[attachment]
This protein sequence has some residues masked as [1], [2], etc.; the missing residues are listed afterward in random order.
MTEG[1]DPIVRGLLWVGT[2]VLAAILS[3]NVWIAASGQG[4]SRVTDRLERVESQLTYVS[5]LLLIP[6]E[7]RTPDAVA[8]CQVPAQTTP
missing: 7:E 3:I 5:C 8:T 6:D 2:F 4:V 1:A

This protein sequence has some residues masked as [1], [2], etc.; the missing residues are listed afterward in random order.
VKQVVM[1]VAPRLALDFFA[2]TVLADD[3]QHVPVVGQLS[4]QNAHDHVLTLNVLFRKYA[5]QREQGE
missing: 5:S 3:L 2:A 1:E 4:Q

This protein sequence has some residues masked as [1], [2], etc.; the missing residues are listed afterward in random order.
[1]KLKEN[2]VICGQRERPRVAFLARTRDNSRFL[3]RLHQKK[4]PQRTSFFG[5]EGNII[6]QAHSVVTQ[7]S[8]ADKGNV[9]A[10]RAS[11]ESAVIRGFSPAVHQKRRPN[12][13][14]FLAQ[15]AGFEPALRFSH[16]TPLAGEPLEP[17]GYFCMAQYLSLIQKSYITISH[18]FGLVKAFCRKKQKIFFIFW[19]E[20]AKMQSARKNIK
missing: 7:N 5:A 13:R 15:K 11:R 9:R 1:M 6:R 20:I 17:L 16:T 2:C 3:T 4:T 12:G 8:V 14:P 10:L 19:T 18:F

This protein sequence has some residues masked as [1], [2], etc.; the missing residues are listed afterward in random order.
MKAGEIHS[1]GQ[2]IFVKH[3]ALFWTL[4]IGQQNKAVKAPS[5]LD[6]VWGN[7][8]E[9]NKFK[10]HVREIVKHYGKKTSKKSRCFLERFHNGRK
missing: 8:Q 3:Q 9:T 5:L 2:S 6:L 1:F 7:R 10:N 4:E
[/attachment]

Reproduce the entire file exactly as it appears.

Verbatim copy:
This protein sequence has some residues masked as [1], [2], etc.; the missing residues are listed afterward in random order.
MTEG[1]DPIVRGLLWVGT[2]VLAAILS[3]NVWIAASGQG[4]SRVTDRLERVESQLTYVS[5]LLLIP[6]E[7]RTPDAVA[8]CQVPAQTTP
missing: 7:E 3:I 5:C 8:T 6:D 2:F 4:V 1:A

This protein sequence has some residues masked as [1], [2], etc.; the missing residues are listed afterward in random order.
VKQVVM[1]VAPRLALDFFA[2]TVLADD[3]QHVPVVGQLS[4]QNAHDHVLTLNVLFRKYA[5]QREQGE
missing: 5:S 3:L 2:A 1:E 4:Q

This protein sequence has some residues masked as [1], [2], etc.; the missing residues are listed afterward in random order.
[1]KLKEN[2]VICGQRERPRVAFLARTRDNSRFL[3]RLHQKK[4]PQRTSFFG[5]EGNII[6]QAHSVVTQ[7]S[8]ADKGNV[9]A[10]RAS[11]ESAVIRGFSPAVHQKRRPN[12][13][14]FLAQ[15]AGFEPALRFSH[16]TPLAGEPLEP[17]GYFCMAQYLSLIQKSYITISH[18]FGLVKAFCRKKQKIFFIFW[19]E[20]AKMQSARKNIK
missing: 7:N 5:A 13:R 15:K 11:R 9:R 1:M 6:R 20:I 17:L 16:T 2:C 3:T 4:T 12:G 8:V 14:P 10:L 19:T 18:F

This protein sequence has some residues masked as [1], [2], etc.; the missing residues are listed afterward in random order.
MKAGEIHS[1]GQ[2]IFVKH[3]ALFWTL[4]IGQQNKAVKAPS[5]LD[6]VWGN[7][8]E[9]NKFK[10]HVREIVKHYGKKTSKKSRCFLERFHNGRK
missing: 8:Q 3:Q 9:T 5:L 2:S 6:L 1:F 7:R 10:N 4:E